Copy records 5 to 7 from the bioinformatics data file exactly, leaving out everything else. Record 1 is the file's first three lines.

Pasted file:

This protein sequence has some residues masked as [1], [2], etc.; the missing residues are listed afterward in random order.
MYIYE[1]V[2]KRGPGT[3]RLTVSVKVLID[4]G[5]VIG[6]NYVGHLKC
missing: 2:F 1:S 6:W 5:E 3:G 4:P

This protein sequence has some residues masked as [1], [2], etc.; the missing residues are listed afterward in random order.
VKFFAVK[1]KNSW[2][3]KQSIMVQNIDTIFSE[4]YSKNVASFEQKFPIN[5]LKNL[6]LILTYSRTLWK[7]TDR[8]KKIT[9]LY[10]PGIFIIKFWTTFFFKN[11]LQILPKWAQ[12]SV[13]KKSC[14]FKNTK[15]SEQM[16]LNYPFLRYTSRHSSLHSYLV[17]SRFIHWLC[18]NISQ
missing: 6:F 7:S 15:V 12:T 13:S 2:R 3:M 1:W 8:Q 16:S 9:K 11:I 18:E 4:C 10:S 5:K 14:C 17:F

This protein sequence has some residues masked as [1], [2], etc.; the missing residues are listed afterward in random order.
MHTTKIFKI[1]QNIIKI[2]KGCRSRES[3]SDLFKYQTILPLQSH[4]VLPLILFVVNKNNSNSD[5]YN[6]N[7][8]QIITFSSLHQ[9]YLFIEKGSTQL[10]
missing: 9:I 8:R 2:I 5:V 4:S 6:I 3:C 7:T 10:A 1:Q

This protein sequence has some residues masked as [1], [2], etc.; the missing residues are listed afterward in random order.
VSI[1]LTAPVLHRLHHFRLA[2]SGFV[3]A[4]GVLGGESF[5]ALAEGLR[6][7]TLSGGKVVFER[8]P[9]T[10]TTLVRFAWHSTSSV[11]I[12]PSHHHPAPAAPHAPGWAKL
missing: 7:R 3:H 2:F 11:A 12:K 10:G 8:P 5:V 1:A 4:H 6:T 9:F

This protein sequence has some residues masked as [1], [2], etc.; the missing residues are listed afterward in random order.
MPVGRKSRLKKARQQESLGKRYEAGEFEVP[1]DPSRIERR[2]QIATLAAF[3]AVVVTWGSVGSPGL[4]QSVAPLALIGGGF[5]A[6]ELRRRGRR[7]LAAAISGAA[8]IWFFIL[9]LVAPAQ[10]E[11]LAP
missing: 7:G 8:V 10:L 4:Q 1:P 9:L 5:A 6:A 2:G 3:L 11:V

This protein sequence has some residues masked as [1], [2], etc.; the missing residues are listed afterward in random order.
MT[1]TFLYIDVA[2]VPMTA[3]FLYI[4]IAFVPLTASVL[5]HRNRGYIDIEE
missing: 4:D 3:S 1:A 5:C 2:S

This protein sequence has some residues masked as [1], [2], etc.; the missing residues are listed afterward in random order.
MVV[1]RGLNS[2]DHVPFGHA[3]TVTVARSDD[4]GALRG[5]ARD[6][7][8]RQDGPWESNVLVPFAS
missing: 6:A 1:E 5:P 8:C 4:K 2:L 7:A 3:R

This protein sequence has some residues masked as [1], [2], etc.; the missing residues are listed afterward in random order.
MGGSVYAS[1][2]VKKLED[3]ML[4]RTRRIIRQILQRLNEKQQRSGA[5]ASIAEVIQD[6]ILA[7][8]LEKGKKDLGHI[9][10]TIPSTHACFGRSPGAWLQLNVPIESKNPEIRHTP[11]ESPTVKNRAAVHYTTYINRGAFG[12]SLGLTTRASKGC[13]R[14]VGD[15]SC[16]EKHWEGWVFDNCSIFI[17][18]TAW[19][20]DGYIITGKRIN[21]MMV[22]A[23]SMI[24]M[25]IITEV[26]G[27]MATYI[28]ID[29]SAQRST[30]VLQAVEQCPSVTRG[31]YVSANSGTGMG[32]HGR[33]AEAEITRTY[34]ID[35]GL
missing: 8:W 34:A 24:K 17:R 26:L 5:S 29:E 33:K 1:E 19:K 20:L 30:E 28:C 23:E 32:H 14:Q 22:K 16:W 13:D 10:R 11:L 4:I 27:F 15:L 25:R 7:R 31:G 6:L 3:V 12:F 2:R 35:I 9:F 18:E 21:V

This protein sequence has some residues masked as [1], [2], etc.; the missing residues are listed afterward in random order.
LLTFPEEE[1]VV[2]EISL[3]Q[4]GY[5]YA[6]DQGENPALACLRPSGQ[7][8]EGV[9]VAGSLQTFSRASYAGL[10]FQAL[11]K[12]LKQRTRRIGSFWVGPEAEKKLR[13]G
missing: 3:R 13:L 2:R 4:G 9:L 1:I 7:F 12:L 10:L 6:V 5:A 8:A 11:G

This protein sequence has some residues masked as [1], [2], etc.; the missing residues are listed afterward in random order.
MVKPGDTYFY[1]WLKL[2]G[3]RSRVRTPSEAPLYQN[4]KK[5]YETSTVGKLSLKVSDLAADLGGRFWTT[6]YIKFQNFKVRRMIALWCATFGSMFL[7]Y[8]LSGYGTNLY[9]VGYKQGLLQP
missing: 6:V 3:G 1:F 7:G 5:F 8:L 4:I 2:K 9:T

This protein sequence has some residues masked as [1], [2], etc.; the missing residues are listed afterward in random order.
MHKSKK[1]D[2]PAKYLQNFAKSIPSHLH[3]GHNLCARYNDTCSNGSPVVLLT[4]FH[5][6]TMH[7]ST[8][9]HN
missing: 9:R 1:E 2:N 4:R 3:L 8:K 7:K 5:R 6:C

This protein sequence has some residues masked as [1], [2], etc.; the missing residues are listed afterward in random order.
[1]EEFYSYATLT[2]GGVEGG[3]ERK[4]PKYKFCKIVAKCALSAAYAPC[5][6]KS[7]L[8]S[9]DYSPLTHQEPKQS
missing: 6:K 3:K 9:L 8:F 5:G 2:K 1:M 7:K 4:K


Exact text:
This protein sequence has some residues masked as [1], [2], etc.; the missing residues are listed afterward in random order.
MPVGRKSRLKKARQQESLGKRYEAGEFEVP[1]DPSRIERR[2]QIATLAAF[3]AVVVTWGSVGSPGL[4]QSVAPLALIGGGF[5]A[6]ELRRRGRR[7]LAAAISGAA[8]IWFFIL[9]LVAPAQ[10]E[11]LAP
missing: 7:G 8:V 10:L 4:Q 1:P 9:L 5:A 6:A 2:G 3:L 11:V

This protein sequence has some residues masked as [1], [2], etc.; the missing residues are listed afterward in random order.
MT[1]TFLYIDVA[2]VPMTA[3]FLYI[4]IAFVPLTASVL[5]HRNRGYIDIEE
missing: 4:D 3:S 1:A 5:C 2:S

This protein sequence has some residues masked as [1], [2], etc.; the missing residues are listed afterward in random order.
MVV[1]RGLNS[2]DHVPFGHA[3]TVTVARSDD[4]GALRG[5]ARD[6][7][8]RQDGPWESNVLVPFAS
missing: 6:A 1:E 5:P 8:C 4:K 2:L 7:A 3:R